After four years as executive director, Skipp Sanders is retiring from the Reginald F. Lewis Museum.
“It has been my honor and privilege to serve the museum," Sanders said in a news release. "I care very much about this institution and look forward to seeing it continually evolve under the new executive director’s helm."
Sanders will leave the museum, which highlights the history and accomplishment of African Americans, at the end of January.
During his tenure, the museum presented several award-winning exhibitions—including 2014's For Whom It Stands: The Flag and the American People, which USA Today called one of the summer's must-see exhibits. In 2015, the museum celebrated its 10th anniversary, opened a free gallery space with an exhibit by photographer Devin Allen, whose work appeared on the cover of Time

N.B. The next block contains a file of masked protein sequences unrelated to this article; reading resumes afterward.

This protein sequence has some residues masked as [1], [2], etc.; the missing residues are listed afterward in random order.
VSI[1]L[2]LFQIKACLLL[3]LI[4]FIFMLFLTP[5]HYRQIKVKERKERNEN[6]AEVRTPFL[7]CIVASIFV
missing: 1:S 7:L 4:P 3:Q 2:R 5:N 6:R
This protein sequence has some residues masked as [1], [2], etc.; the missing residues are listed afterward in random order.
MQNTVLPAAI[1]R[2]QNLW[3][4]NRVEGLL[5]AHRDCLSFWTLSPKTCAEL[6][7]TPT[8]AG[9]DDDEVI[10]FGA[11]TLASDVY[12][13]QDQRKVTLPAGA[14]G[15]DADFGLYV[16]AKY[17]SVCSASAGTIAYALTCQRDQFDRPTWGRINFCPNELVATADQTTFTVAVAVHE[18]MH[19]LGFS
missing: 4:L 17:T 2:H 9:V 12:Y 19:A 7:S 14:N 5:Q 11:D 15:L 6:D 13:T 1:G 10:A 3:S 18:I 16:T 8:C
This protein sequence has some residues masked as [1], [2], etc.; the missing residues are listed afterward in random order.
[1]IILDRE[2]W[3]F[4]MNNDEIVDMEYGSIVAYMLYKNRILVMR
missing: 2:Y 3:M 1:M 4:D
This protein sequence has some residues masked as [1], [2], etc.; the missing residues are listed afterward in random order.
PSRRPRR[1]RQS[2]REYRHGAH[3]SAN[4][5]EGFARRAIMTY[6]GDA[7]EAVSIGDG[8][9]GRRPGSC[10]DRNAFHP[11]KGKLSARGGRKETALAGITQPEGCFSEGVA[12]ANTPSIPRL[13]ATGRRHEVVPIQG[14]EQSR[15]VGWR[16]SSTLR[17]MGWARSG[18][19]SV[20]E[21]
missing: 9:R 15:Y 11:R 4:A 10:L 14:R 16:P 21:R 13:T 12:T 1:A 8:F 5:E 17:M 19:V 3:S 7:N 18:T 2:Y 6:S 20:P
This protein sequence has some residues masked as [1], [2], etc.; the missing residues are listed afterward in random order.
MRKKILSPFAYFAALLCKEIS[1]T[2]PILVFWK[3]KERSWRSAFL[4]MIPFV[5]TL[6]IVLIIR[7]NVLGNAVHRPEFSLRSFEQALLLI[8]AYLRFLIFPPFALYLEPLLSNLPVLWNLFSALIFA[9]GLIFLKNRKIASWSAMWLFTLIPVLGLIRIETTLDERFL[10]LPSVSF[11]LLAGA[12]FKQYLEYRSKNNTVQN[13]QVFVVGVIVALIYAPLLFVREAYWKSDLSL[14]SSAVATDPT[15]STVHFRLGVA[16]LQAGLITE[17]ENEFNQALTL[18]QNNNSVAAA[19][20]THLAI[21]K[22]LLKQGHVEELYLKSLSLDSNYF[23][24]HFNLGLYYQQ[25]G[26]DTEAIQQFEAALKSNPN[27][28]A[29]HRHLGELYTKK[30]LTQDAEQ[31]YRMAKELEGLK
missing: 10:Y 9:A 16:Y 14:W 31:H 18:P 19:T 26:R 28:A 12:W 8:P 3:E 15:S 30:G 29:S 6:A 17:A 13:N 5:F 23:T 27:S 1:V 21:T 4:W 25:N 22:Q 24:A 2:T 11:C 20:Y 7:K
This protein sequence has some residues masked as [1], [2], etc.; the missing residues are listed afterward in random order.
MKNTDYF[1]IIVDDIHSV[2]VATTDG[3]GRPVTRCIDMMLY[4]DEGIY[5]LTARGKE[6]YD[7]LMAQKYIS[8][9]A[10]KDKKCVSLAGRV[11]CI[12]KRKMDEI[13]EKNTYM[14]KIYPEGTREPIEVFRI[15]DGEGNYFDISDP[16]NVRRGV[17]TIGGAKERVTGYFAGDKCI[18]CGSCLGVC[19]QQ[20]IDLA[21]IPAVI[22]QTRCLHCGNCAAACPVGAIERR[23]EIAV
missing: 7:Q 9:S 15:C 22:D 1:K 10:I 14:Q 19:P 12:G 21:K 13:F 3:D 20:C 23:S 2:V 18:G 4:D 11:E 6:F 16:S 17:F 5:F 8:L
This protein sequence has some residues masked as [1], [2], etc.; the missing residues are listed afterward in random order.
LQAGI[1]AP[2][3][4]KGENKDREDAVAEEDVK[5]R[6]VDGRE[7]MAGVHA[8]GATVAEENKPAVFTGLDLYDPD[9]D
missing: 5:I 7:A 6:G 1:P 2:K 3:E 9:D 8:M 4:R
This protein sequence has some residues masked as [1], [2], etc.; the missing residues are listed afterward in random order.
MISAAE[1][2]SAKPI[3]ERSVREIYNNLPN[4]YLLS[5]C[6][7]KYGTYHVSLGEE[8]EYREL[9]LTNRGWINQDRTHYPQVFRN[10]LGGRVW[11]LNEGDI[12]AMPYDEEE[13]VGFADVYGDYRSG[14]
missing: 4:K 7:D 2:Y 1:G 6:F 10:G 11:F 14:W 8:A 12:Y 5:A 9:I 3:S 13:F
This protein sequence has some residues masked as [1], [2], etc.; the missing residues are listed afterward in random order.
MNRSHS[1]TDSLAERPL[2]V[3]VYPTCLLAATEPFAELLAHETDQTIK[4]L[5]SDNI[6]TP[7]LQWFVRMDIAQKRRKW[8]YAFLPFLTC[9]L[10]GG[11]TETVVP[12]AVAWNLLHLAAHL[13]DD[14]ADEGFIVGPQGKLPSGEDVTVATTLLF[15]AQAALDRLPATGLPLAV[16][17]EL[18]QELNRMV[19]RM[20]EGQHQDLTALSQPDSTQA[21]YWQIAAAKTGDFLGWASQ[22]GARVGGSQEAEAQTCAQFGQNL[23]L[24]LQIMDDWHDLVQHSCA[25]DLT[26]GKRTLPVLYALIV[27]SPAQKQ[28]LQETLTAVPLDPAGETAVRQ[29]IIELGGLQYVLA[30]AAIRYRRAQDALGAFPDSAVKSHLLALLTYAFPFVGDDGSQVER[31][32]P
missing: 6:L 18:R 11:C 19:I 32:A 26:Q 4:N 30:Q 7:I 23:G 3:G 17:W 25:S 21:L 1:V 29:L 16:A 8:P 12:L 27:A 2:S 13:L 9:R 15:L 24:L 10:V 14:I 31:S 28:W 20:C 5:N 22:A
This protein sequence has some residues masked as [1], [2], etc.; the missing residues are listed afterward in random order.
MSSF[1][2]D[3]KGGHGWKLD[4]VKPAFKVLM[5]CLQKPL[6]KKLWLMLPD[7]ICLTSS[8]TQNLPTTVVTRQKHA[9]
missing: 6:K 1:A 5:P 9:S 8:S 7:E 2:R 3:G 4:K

following the death of Freddie Gray, and hosted Misty Copeland on the day that she became American Ballet Theatre’s first
African-American principal dancer.
“Skipp has created a stellar legacy," board chair Leslie King Hammond said. "He graciously agreed to stay on
through the museum’s 10th anniversary, where he oversaw a year of
exciting events and culminating in a sell-out gala."
A search is underway for a new executive director, and a public announcement about an interim director will be made in the coming weeks.
Click here to see a video of Sanders discussing one of the museum's current exhibits, Ruth Starr Rose: Revelations of African-American Life In Maryland and the World.